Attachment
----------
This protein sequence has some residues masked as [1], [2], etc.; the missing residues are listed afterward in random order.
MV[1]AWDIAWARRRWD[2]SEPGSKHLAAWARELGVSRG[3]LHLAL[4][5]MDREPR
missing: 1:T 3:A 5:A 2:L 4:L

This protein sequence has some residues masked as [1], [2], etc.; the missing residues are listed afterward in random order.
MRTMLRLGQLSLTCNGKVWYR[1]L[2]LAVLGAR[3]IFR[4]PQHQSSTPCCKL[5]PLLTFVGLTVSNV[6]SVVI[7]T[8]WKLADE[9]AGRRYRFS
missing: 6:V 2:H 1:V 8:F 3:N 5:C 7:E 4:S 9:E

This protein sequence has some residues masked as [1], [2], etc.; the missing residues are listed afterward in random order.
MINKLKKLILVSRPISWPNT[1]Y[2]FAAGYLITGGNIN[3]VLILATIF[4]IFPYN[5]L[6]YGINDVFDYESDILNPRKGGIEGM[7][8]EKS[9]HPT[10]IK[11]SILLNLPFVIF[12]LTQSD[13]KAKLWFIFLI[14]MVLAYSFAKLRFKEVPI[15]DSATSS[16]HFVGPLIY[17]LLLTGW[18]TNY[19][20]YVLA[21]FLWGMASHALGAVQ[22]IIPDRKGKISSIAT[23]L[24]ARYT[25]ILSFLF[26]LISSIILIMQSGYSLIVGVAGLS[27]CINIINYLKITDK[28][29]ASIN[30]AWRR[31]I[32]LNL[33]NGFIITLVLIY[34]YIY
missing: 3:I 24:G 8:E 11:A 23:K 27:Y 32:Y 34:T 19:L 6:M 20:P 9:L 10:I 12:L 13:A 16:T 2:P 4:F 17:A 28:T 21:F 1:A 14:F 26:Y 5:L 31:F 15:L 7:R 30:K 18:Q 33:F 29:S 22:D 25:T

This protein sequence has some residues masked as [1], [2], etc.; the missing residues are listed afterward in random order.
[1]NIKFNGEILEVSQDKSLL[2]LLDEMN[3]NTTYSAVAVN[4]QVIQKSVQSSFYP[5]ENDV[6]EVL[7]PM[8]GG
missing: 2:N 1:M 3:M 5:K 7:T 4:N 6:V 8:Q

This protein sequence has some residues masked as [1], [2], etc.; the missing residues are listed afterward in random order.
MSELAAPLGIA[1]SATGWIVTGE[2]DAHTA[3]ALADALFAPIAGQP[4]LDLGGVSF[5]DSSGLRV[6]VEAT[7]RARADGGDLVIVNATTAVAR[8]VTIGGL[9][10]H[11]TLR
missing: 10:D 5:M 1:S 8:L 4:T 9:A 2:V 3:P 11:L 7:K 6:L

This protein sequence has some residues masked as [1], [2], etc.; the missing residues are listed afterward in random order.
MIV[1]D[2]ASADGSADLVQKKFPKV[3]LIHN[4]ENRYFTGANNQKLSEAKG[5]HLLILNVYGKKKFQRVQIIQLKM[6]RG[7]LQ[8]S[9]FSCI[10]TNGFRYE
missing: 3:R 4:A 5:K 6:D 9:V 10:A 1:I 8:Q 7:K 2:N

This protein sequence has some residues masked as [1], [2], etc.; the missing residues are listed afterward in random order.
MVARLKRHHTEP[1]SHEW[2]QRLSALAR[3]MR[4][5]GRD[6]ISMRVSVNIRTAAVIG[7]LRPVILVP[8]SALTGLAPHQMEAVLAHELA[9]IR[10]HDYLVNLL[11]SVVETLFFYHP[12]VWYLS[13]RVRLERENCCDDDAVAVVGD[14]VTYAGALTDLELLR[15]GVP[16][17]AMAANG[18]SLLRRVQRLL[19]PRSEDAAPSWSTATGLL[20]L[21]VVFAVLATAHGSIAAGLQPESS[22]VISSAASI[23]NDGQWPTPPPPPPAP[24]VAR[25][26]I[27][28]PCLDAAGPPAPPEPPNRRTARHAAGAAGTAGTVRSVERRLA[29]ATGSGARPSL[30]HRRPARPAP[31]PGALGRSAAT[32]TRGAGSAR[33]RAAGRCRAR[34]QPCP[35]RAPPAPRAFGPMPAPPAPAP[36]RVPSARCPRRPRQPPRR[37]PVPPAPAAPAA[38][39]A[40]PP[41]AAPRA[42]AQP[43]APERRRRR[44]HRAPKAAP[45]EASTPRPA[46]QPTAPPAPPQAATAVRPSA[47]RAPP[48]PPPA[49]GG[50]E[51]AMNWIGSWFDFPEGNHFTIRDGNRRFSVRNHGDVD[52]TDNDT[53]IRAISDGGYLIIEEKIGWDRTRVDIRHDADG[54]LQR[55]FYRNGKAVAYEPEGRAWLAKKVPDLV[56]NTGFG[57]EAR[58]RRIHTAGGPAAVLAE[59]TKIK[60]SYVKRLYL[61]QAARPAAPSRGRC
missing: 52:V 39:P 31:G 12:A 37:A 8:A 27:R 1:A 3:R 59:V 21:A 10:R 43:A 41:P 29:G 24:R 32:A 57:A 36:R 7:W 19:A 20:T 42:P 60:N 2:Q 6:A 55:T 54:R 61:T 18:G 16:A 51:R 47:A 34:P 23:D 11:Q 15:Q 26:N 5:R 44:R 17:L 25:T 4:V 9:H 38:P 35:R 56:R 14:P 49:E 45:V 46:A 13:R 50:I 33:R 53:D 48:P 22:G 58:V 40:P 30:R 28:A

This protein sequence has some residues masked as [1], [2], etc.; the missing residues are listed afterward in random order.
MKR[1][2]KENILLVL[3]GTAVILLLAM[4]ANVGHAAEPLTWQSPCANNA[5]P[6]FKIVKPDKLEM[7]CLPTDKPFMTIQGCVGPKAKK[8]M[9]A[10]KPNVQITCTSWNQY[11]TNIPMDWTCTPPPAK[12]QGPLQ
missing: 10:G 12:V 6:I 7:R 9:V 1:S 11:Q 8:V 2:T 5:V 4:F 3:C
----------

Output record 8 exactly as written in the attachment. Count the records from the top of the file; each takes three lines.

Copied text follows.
This protein sequence has some residues masked as [1], [2], etc.; the missing residues are listed afterward in random order.
MKR[1][2]KENILLVL[3]GTAVILLLAM[4]ANVGHAAEPLTWQSPCANNA[5]P[6]FKIVKPDKLEM[7]CLPTDKPFMTIQGCVGPKAKK[8]M[9]A[10]KPNVQITCTSWNQY[11]TNIPMDWTCTPPPAK[12]QGPLQ
missing: 10:G 12:V 6:I 7:R 9:V 1:S 11:Q 8:V 2:T 5:V 4:F 3:C